- [0007]One potential object is to specify a method for determining a path distance value, as well as a network node which permits or can implement an improved path selection for time-critical data transmissions.
- [0008]The inventors propose a method for determining a path distance value for a path, in which the path distance value is determined on the basis of a first probability. The first probability indicates the probability that during a transmission along the path, a data packet must be transmitted several times at at least one link of the path. This means that the first probability states the probability that a retransmission is necessary at at least one link. The metric determined by the method has the advantage of facilitating an improved path selection for time-critical data transmissions.
- [0009]It is useful if the following steps are carried out by the method:
- [0010]determination in each case of a link distance value included in the first probability for at least one link of the path;
- [0011]determination of the path distance value from the link distance value.
- [0012]Here it is useful if a link distance value is determined each time for at least two links of the path, preferably for each link of the path. Furthermore, it is useful to determine the path distance value from at least two of the link distance values determined in this way, and preferably from all link distance values determined in this way.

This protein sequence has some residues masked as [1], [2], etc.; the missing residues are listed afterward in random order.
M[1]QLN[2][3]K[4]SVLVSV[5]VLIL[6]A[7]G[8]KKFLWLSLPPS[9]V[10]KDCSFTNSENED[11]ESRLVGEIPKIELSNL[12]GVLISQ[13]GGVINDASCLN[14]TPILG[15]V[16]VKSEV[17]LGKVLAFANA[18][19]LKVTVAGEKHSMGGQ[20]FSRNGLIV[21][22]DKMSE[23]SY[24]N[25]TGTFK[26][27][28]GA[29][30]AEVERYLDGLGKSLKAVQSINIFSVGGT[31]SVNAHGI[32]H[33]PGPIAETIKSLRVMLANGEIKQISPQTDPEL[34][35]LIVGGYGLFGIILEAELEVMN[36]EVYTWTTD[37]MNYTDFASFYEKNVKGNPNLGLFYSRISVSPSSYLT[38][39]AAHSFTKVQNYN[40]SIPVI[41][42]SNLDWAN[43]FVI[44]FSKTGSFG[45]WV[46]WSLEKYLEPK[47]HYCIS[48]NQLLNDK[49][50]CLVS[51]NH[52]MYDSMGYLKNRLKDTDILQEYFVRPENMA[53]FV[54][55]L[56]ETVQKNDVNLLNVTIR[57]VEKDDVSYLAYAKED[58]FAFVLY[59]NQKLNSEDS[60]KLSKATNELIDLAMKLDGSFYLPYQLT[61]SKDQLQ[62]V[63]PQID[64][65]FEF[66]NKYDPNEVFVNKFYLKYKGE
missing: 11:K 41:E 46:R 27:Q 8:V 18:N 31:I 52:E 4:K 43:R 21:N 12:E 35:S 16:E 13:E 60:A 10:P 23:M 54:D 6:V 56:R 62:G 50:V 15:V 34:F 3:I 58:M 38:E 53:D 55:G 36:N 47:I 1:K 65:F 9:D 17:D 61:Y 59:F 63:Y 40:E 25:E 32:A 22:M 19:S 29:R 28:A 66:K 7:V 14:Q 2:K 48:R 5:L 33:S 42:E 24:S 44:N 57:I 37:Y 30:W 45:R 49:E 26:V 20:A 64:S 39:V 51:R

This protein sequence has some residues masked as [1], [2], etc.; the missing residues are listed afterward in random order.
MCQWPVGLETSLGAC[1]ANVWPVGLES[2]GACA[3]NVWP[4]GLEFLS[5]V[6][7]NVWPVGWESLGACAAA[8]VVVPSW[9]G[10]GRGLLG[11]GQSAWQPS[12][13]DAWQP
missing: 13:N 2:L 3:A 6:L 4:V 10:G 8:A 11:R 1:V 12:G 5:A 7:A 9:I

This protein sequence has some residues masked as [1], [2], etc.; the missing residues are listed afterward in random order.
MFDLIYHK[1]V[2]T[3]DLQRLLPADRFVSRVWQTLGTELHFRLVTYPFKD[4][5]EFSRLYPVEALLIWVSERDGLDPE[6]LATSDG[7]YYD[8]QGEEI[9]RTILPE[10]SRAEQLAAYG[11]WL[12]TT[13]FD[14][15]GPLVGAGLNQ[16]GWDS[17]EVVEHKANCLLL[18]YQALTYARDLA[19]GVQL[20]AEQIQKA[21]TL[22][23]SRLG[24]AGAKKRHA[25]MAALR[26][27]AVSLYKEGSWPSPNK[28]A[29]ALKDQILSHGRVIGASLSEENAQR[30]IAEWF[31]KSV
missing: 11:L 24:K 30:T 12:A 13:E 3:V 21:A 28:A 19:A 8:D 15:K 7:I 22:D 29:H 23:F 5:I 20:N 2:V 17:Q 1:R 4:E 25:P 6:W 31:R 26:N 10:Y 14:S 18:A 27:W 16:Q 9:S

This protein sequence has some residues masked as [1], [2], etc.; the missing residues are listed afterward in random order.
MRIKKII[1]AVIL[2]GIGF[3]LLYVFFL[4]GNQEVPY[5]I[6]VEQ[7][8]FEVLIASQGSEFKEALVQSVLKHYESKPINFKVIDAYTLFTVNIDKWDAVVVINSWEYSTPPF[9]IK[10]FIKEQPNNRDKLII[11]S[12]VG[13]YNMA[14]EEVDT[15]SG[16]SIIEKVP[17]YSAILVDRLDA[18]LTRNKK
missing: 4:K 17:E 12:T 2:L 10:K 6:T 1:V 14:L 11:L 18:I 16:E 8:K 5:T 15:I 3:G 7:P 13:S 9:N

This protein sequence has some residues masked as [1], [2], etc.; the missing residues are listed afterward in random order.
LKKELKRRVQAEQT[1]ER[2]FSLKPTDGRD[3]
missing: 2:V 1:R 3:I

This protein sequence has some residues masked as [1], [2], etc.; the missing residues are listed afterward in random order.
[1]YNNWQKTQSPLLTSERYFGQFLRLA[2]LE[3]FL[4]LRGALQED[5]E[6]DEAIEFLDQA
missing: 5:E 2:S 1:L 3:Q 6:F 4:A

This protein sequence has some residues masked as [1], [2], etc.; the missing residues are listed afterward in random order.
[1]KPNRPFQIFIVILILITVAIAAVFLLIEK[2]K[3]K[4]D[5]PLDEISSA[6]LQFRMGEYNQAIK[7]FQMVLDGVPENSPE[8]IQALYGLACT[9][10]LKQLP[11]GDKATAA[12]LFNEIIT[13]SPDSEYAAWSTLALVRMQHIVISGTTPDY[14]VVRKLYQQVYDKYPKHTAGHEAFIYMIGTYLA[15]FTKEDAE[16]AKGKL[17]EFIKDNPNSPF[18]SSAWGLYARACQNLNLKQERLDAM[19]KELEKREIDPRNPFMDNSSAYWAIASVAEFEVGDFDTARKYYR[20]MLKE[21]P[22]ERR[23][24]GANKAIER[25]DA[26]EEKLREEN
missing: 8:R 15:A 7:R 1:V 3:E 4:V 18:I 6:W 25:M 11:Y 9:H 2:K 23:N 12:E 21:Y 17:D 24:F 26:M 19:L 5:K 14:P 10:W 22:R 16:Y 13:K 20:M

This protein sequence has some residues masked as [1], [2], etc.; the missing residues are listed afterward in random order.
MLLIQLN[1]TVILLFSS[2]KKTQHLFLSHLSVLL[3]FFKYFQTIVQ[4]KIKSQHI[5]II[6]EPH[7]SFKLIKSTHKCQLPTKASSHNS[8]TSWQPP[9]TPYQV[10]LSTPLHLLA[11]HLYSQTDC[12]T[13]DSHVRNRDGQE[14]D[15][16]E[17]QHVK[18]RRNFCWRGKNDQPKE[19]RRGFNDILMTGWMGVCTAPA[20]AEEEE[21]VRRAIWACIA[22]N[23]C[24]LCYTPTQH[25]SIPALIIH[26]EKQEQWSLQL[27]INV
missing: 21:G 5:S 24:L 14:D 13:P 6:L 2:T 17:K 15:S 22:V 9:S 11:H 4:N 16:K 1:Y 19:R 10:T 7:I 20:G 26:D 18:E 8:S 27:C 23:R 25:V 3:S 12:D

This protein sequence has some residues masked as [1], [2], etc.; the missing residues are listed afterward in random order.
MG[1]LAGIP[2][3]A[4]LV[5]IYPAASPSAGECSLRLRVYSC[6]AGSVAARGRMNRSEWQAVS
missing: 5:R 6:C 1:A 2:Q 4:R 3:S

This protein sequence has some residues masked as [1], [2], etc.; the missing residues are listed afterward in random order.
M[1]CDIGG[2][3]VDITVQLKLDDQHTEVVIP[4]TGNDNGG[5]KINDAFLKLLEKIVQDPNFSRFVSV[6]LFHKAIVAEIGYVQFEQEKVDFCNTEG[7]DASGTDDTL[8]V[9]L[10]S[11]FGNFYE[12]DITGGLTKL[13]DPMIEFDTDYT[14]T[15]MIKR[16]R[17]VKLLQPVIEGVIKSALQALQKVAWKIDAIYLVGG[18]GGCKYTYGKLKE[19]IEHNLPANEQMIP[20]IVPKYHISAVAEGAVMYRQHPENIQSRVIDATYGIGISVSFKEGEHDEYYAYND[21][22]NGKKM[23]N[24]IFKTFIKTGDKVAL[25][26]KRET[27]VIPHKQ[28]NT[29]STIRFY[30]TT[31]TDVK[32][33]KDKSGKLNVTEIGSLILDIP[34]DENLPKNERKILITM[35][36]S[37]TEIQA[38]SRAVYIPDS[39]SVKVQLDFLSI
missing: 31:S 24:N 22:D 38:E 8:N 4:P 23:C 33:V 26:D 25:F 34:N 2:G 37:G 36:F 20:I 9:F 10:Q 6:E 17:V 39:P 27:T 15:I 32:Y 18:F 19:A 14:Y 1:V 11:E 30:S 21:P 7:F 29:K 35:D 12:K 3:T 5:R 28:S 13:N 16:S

- [0013]In an advantageous embodiment the number of links of the path is additionally taken into consideration during the determination of the path distance value. This offers the advantage that shorter paths are preferred to longer paths.
- [0014]In a further advantageous embodiment and development, the link distance value is determined on the basis of a second probability that a data packet will be successfully transmitted during a transmission via the link.
- [0015]It is preferable if the link distance value is determined for a first transmission direction of the link on the basis of a first data packet arrival rate that is included in the second probability. In a particularly preferred embodiment, the link distance value is additionally or alternatively determined for a second transmission direction of the link that is opposite to the first transmission direction, on the basis of a second data packet arrival rate that is included in the second probability. Here each of the first and second data packet arrival rates basically indicates a frequency at which a message sent via the link in the respective transmission direction is received by its destination.